Stadium Construction Spotlight: Truist Park and The Battery Atlanta®
Atlanta Braves Truist Park and The Battery Atlanta

The Atlanta Braves planned to build a new sports venue after the lease for their downtown venue ended. Their stadium at the time, Turner Field, was a structure originally built for the 1996 Summer Olympics and converted into a stadium in 1997. The stadium was older and owned by the city, and the surrounding neighborhood lacked the right amenities to attract fans year-round. And with the majority of season ticketholders in northern Atlanta, Turner Field was located too far from the Braves’ fanbase.

The team wanted a newer venue with a mixed-use development to create an enhanced fan experience and appeal to patrons beyond baseball season. They needed a location close to their fanbase, and it was critical for the stadium and development to open simultaneously and in time for the April 2017 season opener.

A stadium construction project of this magnitude required precise scheduling and sequencing to deliver everything on time. As such, coordination and communication among all design and construction partners were essential to this project’s success.

Planning and Phasing a Ballpark and Adjacent Mixed-Use Development

Building a mixed-use development adjacent to Truist Park added a layer of complexity to the stadium construction project. Any material or construction delays would have triggered a domino effect that impacted the developer and contractors working on the project. Two specific key deliverables had no room for extensions or errors.

1. Moving the Atlanta Braves into Their New Office Space

The Braves needed to move out of their team offices at Turner Field and into offices at the new ballpark by January. Opening offices in the middle of an active construction zone presented numerous safety and security concerns. Extra measures would be needed to route foot traffic safely through the site while adhering to strict code requirements.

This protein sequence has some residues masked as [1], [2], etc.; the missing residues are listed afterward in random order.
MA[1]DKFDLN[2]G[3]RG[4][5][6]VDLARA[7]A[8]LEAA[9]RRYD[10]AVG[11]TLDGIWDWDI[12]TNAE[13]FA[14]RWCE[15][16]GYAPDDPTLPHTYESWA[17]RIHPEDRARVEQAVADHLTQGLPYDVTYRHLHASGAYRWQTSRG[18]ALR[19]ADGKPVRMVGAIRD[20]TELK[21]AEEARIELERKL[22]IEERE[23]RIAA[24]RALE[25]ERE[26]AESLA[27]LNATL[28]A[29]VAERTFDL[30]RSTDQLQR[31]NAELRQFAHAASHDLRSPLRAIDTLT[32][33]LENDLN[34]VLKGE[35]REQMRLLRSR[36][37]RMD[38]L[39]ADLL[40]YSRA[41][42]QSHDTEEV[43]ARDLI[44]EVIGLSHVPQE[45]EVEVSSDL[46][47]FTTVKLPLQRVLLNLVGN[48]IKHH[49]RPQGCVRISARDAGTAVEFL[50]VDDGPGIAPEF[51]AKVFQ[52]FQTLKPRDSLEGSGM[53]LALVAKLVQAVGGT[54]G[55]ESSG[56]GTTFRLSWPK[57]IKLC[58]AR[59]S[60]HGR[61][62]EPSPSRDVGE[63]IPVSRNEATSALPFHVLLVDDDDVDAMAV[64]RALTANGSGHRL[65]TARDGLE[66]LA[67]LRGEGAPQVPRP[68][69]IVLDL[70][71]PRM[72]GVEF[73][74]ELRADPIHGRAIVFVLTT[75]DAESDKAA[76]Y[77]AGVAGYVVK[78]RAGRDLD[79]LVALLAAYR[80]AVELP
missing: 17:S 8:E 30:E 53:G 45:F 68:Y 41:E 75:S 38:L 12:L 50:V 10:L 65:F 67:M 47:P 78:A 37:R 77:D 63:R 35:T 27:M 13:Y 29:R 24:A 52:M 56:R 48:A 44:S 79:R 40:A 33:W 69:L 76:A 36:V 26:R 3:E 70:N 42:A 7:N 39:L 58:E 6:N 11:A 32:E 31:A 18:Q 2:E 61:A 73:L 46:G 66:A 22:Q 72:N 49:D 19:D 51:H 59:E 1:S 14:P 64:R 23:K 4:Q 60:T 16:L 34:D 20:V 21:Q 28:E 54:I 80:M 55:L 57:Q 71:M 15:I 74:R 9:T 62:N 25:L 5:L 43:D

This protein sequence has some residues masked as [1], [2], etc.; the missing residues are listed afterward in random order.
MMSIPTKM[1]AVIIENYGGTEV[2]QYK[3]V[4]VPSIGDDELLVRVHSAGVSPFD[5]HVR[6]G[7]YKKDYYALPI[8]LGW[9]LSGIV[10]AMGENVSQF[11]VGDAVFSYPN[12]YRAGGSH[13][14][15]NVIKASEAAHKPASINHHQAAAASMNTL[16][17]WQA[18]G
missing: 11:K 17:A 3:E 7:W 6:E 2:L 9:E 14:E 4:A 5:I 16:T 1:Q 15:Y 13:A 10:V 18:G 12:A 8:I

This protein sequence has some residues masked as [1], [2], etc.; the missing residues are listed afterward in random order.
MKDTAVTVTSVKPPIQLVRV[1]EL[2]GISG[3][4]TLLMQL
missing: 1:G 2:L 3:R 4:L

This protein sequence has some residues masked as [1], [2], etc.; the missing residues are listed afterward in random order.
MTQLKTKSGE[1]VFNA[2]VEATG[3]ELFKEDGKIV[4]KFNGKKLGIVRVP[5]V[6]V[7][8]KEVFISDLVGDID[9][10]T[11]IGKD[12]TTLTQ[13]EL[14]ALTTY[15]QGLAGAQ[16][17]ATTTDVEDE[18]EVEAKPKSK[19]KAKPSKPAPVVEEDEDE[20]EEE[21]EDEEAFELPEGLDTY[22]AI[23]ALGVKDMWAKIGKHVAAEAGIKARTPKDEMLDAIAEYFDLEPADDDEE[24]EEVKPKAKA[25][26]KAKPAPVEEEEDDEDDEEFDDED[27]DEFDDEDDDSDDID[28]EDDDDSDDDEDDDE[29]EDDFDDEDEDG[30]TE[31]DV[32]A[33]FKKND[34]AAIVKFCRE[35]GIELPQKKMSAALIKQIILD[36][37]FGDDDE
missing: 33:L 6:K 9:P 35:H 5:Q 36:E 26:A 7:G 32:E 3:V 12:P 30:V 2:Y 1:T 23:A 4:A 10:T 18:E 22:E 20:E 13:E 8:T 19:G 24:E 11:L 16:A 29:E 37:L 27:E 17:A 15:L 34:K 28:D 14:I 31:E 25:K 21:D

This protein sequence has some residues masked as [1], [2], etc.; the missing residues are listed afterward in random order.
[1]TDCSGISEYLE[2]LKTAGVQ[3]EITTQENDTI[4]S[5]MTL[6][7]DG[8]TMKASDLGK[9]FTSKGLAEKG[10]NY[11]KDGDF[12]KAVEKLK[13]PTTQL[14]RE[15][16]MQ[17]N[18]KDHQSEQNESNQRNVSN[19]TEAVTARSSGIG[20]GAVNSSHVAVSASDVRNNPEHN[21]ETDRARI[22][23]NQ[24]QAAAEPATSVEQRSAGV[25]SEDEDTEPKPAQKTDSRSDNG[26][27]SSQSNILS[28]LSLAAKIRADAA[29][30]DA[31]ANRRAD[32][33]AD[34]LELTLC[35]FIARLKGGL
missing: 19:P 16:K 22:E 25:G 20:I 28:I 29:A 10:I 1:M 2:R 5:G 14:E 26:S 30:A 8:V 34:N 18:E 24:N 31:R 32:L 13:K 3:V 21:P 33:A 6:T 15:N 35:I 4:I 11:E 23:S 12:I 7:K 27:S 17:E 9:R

2. Completing Construction Before the Season Opener

Another even bigger challenge was ensuring both the ballpark and mixed-use development were open for the first home game in April. Most importantly, the ballpark needed to be fully functional to welcome players and fans. The Braves were also in the process of selling suites and leasing business space; they needed the surrounding development to be “storefront ready” to provide a complete experience for visitors and businesses.  

Developing Solutions for On-Time Project Delivery

As part of the team American Builders 2017, Mortenson was responsible for overseeing the project sequencing, working with partners to deliver each phase on time, and communicating updates to the Braves’ ownership. Bill Hedge, project executive at Mortenson, likened the experience to coordinating an orchestra, with each partner playing an essential role in the piece. He said, “If it’s not coordinated properly, all you have is noise.”

Planning meetings became essential in coordinating schedules and navigating design changes that occurred during the early project stages. Mortenson’s team provided weekly and monthly schedule updates and worked with each of the project partners to ensure deadlines were met.

The team used BIM modeling to sequence each construction phase and provide ownership with a clear understanding of how things would look as the project progressed. Additionally, the models, paired with VR technology, helped the Braves visualize and sell club space and suites before the ballpark opened.

Prefabrication helped keep construction on schedule amid a tight timeline and worker shortages. The stadium’s brick façade was prefabricated off-site, and the team worked with contractors to prefabricate mechanical-electrical components before installation. These efforts produced significantly faster results than laying one brick at a time and installing mechanical components separately.

To open the team offices on time, Mortenson worked with code officials to open that area of the development to the public early and installed temporary barriers to keep people out of active construction areas.

"With sports construction, you don’t get extensions," says Bill. "The ball game is happening regardless. You need to be focused and proactive throughout the project, set a realistic schedule, and know the milestones you need to hit and when to hit them."

Successfully Delivering a Ballpark and Adjacent Development on Schedule

Truist Park was completed on schedule in March 2017 and is LEED Silver Certified. The project was delivered by American Builders 2017, a joint venture comprised of Brasfield & Gorrie, Mortenson Construction, Barton Malow Company, and New South Construction Company.

Truist Park and The Battery Atlanta® create the ultimate fan destination by pairing premium ballpark amenities with an experience-packed adjacent development.

Working as a unified team—owners, developers, designers, architects, contractors, subcontractors, and suppliers—made this project a success and allowed the team to welcome fans to the ballpark and adjacent development in time for the season opener.

Truist Park and The Battery set the gold standard for sports-anchored, mixed-use developments. Having the right teams in place and being strategic in planning and scheduling allowed the on-time delivery of this complex, large-scale sports construction project.